Hopefully you’re not tired of hearing about El Salvador, because I plan to write about the El Salvadoran people often. In doing so, I hope and pray not to forget the deep love God gave our family for these people and I want to encourage you to get involved. If not in the orphanage in San Miguel, then somewhere. And I pray that you would not only get involved, but that you would stay involved. That you would commit to the long-term.
I’ve been thinking a lot about how we do missions, and I’m not talking about missionaries. I’m talking about those annual trips churches take. Often, we pop into a country, build a building and work with a local church, then pop out, never to return. The next year, we go somewhere else. And this makes us feel good, right? We got to experience numerous cultures and we feel all spiritual for stepping out of our comfort zones.
Only it’s not about us. It’s about making an eternal kingdom impact, and as I mentioned in my previous blog, that takes time. It takes commitment. It takes relationship-building.
What if each church adopted one orphanage and stuck with that facility? What kind of change might be accomplished in five years? Ten? While in El Salvador, we taught the girls of the Remar El Salvador orphanage in San Miguel how to make bread and beads. They’ll sell the baked goods in the market, and the beads in the US. Although I still have some hurdles to cross to make this happen (and would appreciate your prayers) my long-term vision is to develop a web page for this orphanage where I can help sell the beaded items. My dream (and prayer) is that the bead-busines will grow to the point that I can then hand it over to the orphanage, teaching them how to run it.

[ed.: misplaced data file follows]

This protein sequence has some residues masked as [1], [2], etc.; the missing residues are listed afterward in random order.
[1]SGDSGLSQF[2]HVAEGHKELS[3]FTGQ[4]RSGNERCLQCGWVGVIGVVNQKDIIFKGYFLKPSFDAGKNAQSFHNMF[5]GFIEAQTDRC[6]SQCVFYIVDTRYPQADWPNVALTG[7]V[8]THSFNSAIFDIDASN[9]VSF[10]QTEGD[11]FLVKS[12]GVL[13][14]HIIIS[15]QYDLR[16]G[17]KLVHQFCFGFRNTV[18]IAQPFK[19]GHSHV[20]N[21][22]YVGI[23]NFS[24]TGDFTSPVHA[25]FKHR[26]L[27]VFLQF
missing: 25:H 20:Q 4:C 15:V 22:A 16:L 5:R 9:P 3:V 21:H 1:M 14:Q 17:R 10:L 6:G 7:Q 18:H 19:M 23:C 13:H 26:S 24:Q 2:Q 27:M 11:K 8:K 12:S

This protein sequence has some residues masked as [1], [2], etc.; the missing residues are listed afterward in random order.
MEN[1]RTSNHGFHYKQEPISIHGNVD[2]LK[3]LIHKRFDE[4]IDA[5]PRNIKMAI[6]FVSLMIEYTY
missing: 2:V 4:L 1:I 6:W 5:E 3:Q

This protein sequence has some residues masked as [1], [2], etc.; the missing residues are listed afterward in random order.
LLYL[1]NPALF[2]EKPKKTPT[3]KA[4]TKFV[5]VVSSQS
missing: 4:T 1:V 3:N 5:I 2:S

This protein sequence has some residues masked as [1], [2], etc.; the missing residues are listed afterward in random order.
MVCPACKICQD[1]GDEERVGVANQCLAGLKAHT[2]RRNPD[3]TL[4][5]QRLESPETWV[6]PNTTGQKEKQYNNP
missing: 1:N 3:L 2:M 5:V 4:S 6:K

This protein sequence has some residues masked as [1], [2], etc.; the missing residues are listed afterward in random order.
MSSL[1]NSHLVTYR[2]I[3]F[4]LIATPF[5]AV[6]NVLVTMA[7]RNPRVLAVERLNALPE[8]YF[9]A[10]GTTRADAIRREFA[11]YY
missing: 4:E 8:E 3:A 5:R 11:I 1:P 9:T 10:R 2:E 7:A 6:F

And I don’t think this would be a difficult model to follow. We chose beads because one of our members has a relationship with a bead dealer and a couple of our members are gifted in this area. Perhaps your church has quilters, or knitters. It’s not difficult to teach these skills and help facilitate sales.
Because here’s the thing….building are great, but one day these girls are going to age out of the system. The building won’t be of value to them then. But if we can teach them a marketable skill, we increase their chance for success.
Over the next few months (and God willing, years) I’ll be sharing my vision with you and throwing out ways you can help. Pray about getting involved. It really doesn’t take much to make a world of difference in someone else’s life.
Here’s a slide show our pastor made of the trip. I’ll give you a low-down of how our trip went so you know what you’re seeing.
We started our week at a local church we partner with. Our reasoning is, by partnering with a local church who knows the area and already has established connections in that area, we can multiply our efforts. (While functioning as the body.) Our youth pastor preached, a few of our members gave testimonies, and our youth band played. Then I led a conference for children’s Sunday school workers. This was exciting! I was able to talk with them in-depth about child-development and ways to engage. That night, our senior pastor preached and his sermon aired on local television stations.